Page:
Much to his surprise, Kevin Sullivan has been reading all the comments recently. As the creative director and writer on Season – the gorgeous, Ghibli-esque ‘adventure bicycle road trip game’ teased at The Game Awards last month – he has every reason to. Underneath IGN’s upload of the trailer alone, you’ll repeatedly see words like “stunning”, “amazing”, “captivating”, and “getting a cozy apocalypse vibe”. If you were showing your cozy, apocalyptic game for the very first time, it’s more or less exactly what you’d hope for.
“The response has been super generous, and really friendly, and quite touching,” Sullivan tells me on a video call. “Because there’s not a lot of context and the teaser is basically a minute long.” He laughs and gives an unexpectedly neat explanation of quite how good those comments have been: “My mom reads the comments on Season stuff. I don’t think people on the internet are thinking that these people’s moms are reading this.”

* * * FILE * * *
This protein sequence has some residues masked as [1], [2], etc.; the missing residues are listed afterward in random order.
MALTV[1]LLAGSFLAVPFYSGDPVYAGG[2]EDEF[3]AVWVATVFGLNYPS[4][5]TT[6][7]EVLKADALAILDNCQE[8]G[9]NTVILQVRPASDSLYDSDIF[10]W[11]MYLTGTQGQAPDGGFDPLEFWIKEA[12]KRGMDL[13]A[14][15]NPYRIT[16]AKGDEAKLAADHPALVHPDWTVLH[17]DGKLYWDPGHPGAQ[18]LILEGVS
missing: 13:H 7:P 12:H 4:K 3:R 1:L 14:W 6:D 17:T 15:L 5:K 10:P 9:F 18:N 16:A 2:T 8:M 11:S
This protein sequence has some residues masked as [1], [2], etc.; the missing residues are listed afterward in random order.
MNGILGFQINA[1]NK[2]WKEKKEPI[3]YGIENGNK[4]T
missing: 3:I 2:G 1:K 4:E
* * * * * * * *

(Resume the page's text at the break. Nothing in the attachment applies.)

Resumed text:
He stops himself for a moment and adds some sage advice: “Before you post the comment, imagine that the person’s mom reads it.”
Delighted mothers aside, perhaps the most interesting thing about that warm reception, though, is how little was shown of the game itself to provoke that response. From the teaser, the official website from developer Scavengers Studio, and a PS Blog post, we can surmise that Season revolves around cycling through a world on the brink of a cataclysm, and recording its culture and nature using a video camera, a tape recorder, and a sketchbook. That’s about it.
And that haziness of concept is what makes up what you might call the second layer of Season comments – people love the vibe, and the suggestions as to what it might be, but they also really want to know what kind of game Season will be beneath that sun-dappled veneer (myself included, thus the call).
Sullivan’s noticed a very particular split in the guesses around that gameplay: “When I’m reading the YouTube comments, people seem to either think that it’s like Breath of the Wild, or that it’s like Journey,” he explains. “And it’s in between.”